Massachusetts, Middlesex County Probate Records (FamilySearch Historical Records)Edit This Page
From FamilySearch Wiki
|This article describes a collection of historical records scheduled to become available at FamilySearch.org.|
This collection contains various probate records from the Middlesex County Probate Court. The collection includes records from 1648 to 1967.
For a list of records currently published in this collection, select the Browse link from the collection landing page.
Citation for This Collection
The following citation refers to the original source of the information published in FamilySearch.org Historical Records collections. Sources include the author, custodian, publisher, and archive for the original records.
- "Massachusetts, Middlesex County Probate Records, 1648-1967." Images. FamilySearch. http://FamilySearch.org : accessed 2013. Citing Middlesex County Probate Court, Cambridge.
Probate records include:
- Oaths of executors
- Forms about guardians
- Other court documents
The records usually include:
- Name of testator or deceased
- Names of heirs such as spouse, children, and other relatives or friends
- Names of witnesses
- Residence of testator
- Lists of belongings, property, and so forth
- Document and recording dates (Sometimes the date of death will be given. Recording dates are also used to approximate event dates, i.e. a letter of administration was usually written shortly after the time of death.)
How to Use the Record
To begin your search you will need to know:
- The place of residence
- The approximate death or probate date
- The name of the deceased
Search the Collection
To search the collection
⇒Select the "Browse" link in the initial search page
⇒Select the "County"
⇒Select the "Volume Title and Year" which takes you to the images.
Look at the images one by one comparing the information with what you already know about your ancestors to determine if the image relates to them. You may need to look at several images and compare the information about the individuals listed in those images to your ancestors to make this determination. Keep in mind:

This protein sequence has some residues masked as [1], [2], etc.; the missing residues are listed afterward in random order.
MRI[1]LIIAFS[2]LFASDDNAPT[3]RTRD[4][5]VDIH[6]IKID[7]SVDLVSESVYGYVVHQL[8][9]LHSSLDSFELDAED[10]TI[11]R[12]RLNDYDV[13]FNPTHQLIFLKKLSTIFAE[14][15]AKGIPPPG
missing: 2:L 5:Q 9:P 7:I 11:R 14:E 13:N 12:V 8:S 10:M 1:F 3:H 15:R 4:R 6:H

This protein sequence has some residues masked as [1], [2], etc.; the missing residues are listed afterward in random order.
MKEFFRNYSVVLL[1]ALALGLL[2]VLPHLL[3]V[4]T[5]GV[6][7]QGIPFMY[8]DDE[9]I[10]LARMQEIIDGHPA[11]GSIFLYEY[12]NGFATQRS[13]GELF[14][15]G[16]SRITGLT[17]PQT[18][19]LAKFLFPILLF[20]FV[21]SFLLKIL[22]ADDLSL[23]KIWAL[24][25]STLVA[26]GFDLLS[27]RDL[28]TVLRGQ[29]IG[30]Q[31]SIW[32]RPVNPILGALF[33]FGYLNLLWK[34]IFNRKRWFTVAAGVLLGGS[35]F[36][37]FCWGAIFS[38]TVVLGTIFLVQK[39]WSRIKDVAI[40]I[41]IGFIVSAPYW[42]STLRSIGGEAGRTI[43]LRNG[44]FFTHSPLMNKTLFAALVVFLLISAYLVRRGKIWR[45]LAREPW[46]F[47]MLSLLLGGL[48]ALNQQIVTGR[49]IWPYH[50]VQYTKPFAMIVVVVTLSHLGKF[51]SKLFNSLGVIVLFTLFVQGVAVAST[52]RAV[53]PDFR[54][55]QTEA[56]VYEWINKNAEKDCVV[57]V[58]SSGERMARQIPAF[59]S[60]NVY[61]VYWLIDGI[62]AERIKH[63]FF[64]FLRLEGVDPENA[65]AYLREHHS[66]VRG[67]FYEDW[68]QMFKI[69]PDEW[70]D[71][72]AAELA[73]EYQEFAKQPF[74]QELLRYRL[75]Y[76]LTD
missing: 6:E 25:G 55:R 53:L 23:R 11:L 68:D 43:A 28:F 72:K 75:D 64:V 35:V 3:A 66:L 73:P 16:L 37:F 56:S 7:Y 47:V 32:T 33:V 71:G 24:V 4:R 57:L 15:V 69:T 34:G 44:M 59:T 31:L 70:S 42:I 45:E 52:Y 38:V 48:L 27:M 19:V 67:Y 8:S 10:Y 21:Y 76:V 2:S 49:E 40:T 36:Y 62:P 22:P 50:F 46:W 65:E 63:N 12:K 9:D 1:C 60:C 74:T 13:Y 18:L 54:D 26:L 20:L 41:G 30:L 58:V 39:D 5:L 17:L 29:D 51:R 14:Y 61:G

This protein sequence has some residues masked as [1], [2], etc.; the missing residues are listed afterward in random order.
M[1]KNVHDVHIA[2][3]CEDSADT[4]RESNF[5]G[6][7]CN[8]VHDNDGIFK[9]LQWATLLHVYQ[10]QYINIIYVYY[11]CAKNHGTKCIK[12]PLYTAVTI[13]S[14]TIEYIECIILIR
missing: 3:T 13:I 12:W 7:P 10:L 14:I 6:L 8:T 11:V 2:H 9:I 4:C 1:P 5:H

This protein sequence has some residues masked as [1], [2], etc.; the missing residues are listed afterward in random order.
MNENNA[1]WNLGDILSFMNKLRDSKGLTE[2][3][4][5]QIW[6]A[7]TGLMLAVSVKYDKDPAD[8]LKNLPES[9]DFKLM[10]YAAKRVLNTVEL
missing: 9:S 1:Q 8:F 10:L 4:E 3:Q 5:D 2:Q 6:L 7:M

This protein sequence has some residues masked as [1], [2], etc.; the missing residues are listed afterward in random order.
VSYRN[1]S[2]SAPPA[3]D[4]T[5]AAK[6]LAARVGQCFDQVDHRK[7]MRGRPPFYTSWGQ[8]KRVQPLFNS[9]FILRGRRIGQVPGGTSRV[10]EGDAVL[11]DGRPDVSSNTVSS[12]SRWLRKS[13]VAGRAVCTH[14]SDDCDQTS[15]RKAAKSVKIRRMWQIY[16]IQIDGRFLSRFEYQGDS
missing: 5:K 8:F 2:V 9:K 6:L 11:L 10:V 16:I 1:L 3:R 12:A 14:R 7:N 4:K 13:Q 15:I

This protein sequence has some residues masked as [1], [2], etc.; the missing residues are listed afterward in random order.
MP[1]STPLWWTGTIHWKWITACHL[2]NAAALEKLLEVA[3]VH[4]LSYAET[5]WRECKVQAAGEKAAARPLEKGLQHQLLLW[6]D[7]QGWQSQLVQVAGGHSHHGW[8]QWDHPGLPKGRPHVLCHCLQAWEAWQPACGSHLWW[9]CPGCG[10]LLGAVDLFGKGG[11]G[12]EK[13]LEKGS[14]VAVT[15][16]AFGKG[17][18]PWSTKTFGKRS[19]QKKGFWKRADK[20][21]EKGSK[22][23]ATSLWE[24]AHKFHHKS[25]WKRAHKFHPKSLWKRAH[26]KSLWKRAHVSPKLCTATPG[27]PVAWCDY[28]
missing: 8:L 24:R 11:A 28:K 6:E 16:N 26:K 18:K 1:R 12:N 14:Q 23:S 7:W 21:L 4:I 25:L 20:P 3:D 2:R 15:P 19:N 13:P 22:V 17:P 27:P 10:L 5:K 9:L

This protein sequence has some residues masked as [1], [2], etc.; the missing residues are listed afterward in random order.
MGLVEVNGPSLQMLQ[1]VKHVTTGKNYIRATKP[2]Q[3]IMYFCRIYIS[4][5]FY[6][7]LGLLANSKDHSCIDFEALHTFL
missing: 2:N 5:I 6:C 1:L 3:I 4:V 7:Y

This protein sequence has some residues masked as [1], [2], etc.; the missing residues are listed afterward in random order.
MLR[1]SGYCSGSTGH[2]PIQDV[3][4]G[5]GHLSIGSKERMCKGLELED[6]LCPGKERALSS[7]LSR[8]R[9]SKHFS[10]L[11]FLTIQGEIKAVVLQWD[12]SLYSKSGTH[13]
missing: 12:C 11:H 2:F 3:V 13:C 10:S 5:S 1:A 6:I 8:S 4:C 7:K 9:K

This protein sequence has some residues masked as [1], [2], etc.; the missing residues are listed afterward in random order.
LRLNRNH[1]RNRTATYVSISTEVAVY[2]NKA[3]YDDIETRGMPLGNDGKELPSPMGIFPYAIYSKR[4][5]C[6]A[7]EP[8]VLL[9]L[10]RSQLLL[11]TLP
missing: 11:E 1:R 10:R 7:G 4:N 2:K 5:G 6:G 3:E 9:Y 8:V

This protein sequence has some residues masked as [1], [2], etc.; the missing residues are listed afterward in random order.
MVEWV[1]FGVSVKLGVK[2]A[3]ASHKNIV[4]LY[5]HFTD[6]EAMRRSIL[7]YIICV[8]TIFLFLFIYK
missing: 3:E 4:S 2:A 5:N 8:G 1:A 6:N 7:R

- There may be more than one person in the records with the same name.
- You may not be sure of your own ancestor’s name.
- Your ancestor may have used different names or variations of their name throughout their life.
Using the Information
When you have located your ancestor’s record, carefully evaluate each piece of information given. These pieces of information may give you new biographical details that can lead you to other records about your ancestors. Add this new information to your records of each family. For example:
- Use probate records to identify heirs and relatives.
- Use the document (such as the will) or the recording dates to approximate a death date.
- Use the information in the probate record to substitute for civil birth and death records since the probates exist for an earlier time period.
- Use the birth date or age along with the residence or place of birth of the deceased to locate census, church, and land records.
- Use the occupations listed to find other types of records such as employment or military records.
Tips to Keep in Mind
- You may be able to use the probate record to learn about adoptions or guardianship of any minor children and dependents.
- You may be able to use the probate record to learn about land transactions.
- Wills are more likely to be found in rural communities than in larger cities and industrial areas.
- The information in the records is usually reliable, but depends upon the reliability of the deceased or the testator.
- Earlier records may not contain as much information as the records created after 1900.
- There is also some variation in the information given from one record to another record.